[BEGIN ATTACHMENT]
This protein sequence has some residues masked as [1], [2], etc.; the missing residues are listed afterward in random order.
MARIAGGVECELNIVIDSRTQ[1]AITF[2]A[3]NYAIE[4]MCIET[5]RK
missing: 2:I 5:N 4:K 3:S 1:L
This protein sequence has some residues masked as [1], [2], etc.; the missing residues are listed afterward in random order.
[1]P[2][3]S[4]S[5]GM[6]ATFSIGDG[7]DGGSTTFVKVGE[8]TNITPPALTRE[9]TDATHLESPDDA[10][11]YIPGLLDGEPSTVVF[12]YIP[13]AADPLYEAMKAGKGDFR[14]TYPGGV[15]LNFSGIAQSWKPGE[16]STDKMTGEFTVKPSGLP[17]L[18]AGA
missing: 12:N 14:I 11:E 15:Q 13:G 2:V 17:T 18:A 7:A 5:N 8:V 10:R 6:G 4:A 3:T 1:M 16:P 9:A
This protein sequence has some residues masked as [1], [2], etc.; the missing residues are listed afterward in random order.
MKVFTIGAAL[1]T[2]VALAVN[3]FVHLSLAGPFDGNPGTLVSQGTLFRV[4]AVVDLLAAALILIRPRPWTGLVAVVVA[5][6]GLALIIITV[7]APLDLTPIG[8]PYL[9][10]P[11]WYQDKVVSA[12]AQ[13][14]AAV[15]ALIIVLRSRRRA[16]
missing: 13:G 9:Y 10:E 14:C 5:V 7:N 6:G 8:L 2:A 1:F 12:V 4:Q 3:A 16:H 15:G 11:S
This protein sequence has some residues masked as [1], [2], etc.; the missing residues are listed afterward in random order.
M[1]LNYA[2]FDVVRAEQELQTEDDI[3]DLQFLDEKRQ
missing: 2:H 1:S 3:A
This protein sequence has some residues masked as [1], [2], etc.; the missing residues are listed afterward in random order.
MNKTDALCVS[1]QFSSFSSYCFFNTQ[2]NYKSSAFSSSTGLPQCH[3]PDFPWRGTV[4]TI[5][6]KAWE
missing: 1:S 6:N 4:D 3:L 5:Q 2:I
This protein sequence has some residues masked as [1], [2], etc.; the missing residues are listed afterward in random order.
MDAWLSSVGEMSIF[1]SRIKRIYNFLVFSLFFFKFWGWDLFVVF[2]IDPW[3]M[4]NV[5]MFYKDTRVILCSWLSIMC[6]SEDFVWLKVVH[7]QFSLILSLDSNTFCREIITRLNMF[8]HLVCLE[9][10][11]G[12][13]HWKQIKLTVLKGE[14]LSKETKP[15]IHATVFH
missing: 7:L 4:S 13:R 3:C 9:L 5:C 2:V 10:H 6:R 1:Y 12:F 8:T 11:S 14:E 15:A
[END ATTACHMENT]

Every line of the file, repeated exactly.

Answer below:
This protein sequence has some residues masked as [1], [2], etc.; the missing residues are listed afterward in random order.
MARIAGGVECELNIVIDSRTQ[1]AITF[2]A[3]NYAIE[4]MCIET[5]RK
missing: 2:I 5:N 4:K 3:S 1:L
This protein sequence has some residues masked as [1], [2], etc.; the missing residues are listed afterward in random order.
[1]P[2][3]S[4]S[5]GM[6]ATFSIGDG[7]DGGSTTFVKVGE[8]TNITPPALTRE[9]TDATHLESPDDA[10][11]YIPGLLDGEPSTVVF[12]YIP[13]AADPLYEAMKAGKGDFR[14]TYPGGV[15]LNFSGIAQSWKPGE[16]STDKMTGEFTVKPSGLP[17]L[18]AGA
missing: 12:N 14:I 11:E 15:Q 13:G 2:V 17:T 18:A 7:A 5:N 8:V 10:R 6:G 4:A 3:T 1:M 16:P 9:A
This protein sequence has some residues masked as [1], [2], etc.; the missing residues are listed afterward in random order.
MKVFTIGAAL[1]T[2]VALAVN[3]FVHLSLAGPFDGNPGTLVSQGTLFRV[4]AVVDLLAAALILIRPRPWTGLVAVVVA[5][6]GLALIIITV[7]APLDLTPIG[8]PYL[9][10]P[11]WYQDKVVSA[12]AQ[13][14]AAV[15]ALIIVLRSRRRA[16]
missing: 13:G 9:Y 10:E 14:C 5:V 7:N 6:G 8:L 2:A 1:F 12:V 4:Q 3:A 16:H 15:G 11:S
This protein sequence has some residues masked as [1], [2], etc.; the missing residues are listed afterward in random order.
M[1]LNYA[2]FDVVRAEQELQTEDDI[3]DLQFLDEKRQ
missing: 2:H 1:S 3:A
This protein sequence has some residues masked as [1], [2], etc.; the missing residues are listed afterward in random order.
MNKTDALCVS[1]QFSSFSSYCFFNTQ[2]NYKSSAFSSSTGLPQCH[3]PDFPWRGTV[4]TI[5][6]KAWE
missing: 1:S 6:N 4:D 3:L 5:Q 2:I
This protein sequence has some residues masked as [1], [2], etc.; the missing residues are listed afterward in random order.
MDAWLSSVGEMSIF[1]SRIKRIYNFLVFSLFFFKFWGWDLFVVF[2]IDPW[3]M[4]NV[5]MFYKDTRVILCSWLSIMC[6]SEDFVWLKVVH[7]QFSLILSLDSNTFCREIITRLNMF[8]HLVCLE[9][10][11]G[12][13]HWKQIKLTVLKGE[14]LSKETKP[15]IHATVFH
missing: 7:L 4:S 13:R 3:C 9:L 5:C 2:V 10:H 6:R 1:Y 12:F 8:T 11:S 14:E 15:A